- Brainstorm with parents to find different activities and household routines for their child that involve remembering and recalling information or following directions to complete tasks, and opportunities to explore and discover other ways of completing tasks. For toddlers, this can look like hanging their coat on a hook or finding a favorite book before reading together. Preschoolers can help with simple food preparation or get themselves dressed.
Download the Try It! worksheet and choose one practice to focus on for one month. Use the prompts in the worksheet to thoughtfully plan how you will use the practice. The worksheet includes prompts for reflection after using the practice for one month.
Deepen Your Learning
Use these resources to better understand young children’s brain development and ways their teachers and caregivers can support their growth in critical thinking and learning.
- Supporting Early Brain Development: Building the Brain
- Teacher Time Infant/Toddler STEAM series
- Fostering Children’s Thinking Skills: 15-minute In-service Suite
Connections to Head Start Standards, Frameworks, and Principles
This section explores Head Start practices that support the school readiness and success of young African American boys. Think about your program and your learning setting and consider ways you already do these practices and ways you can more closely align to improve your teaching practice.
Head Start Program Performance Standards
- Purpose, CFR 45, §1302.30
- Teaching and the learning environment, 45 CFR §1302.31(b)(1)(i)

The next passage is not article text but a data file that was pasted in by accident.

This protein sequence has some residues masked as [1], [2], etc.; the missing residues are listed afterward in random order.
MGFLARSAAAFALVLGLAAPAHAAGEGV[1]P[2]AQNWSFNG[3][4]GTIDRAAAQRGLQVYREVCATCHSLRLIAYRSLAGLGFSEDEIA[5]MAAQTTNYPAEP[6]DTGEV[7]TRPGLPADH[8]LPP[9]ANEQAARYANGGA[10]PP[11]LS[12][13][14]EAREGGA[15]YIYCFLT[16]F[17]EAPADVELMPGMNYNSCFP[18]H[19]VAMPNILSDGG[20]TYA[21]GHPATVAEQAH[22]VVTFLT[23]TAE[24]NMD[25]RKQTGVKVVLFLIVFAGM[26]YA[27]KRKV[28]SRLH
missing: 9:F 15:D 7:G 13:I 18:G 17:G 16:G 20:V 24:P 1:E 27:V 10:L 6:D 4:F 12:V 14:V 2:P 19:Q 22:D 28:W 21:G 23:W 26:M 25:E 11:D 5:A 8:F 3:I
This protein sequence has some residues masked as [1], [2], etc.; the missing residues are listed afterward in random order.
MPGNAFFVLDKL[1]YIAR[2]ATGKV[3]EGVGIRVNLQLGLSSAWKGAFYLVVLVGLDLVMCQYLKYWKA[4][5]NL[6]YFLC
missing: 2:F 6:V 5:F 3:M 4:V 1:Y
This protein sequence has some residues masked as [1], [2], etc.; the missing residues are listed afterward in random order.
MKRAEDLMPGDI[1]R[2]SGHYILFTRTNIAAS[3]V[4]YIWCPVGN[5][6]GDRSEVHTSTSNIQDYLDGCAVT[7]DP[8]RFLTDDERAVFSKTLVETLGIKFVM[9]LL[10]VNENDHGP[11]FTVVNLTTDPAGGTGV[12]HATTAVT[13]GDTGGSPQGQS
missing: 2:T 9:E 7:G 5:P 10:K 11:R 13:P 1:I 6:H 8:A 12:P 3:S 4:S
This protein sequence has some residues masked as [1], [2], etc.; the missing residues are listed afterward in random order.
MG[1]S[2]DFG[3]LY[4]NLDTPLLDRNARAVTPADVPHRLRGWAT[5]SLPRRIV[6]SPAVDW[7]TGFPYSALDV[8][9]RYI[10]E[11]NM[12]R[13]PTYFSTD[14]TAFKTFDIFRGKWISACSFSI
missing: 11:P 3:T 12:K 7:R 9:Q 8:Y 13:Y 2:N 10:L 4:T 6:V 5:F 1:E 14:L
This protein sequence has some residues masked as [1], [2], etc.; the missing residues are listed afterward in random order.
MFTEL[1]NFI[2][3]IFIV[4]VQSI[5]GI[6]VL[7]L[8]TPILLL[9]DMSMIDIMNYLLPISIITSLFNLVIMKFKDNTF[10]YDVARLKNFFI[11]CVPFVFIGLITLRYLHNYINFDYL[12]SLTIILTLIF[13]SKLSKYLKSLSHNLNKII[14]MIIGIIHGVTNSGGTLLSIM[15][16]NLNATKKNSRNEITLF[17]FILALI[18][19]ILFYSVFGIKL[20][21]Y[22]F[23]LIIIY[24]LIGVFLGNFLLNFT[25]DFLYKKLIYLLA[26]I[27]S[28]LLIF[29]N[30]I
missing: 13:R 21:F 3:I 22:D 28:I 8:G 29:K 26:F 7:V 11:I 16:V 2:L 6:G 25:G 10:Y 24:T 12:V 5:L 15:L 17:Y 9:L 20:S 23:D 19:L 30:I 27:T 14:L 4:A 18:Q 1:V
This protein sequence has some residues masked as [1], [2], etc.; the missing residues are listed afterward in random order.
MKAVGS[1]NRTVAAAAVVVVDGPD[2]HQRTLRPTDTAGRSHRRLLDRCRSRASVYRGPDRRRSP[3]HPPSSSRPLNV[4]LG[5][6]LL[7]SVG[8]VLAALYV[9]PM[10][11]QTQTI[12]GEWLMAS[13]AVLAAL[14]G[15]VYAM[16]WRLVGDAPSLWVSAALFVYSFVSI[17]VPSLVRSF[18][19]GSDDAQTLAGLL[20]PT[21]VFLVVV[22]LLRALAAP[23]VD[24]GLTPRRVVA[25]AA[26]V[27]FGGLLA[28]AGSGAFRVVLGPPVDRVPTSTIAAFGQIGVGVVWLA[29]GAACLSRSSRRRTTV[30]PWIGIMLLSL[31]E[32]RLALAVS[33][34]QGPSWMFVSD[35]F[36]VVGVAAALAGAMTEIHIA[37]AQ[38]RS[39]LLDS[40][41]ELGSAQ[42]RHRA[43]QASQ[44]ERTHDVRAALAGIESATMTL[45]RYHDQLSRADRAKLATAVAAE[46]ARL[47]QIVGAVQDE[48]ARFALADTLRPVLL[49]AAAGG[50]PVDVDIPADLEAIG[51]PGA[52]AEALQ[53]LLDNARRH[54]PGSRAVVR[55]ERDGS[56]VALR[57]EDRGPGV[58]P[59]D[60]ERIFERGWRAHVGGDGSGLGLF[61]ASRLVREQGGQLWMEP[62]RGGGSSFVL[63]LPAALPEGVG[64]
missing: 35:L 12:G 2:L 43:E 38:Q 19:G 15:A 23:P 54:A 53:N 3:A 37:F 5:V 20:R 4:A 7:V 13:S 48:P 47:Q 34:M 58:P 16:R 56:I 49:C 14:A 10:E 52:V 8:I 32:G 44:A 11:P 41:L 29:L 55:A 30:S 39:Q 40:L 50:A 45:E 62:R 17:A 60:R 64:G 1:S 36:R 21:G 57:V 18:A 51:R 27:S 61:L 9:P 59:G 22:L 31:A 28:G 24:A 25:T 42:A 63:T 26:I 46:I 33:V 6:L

- Education in home-based programs, 45 CFR §1302.35(b)(1–2),(c)(1–2)
Head Start Early Learning Outcomes Framework
High expectations can be fostered through the learning and development goals in all domains of the ELOF: Approaches to Learning; Social and Emotional Development; Language and Literacy; Cognition; and Perceptual, Motor, and Physical Development. These two goals from the Social and Emotional domain are examples of how the ELOF reflects high expectations:
- IT-SE 12: Infants and toddlers show confidence in their abilities through relationships with others.
- P-SE 9: The child preschooler recognizes themself as a unique individual having abilities, characteristics, emotions, and interests.
Learn more about these goals and practices in the ELOF Effective Practice Guides.
Multicultural Principles for Early Childhood Leaders
Implementation of the following multicultural principles honors the cultural diversity of children, families, and communities served in Head Start programs:
- Principle 1: Every individual is rooted in culture.
- Principle 3: Culturally relevant and diverse programming requires learning accurate information about the cultures of different groups and discarding stereotypes.
- Principle 5: Every individual has the right to maintain his or her own identity while acquiring the skills required to function in our diverse society.
Resource Type: Article
National Centers: Early Childhood Development, Teaching and Learning
Last Updated: May 24, 2023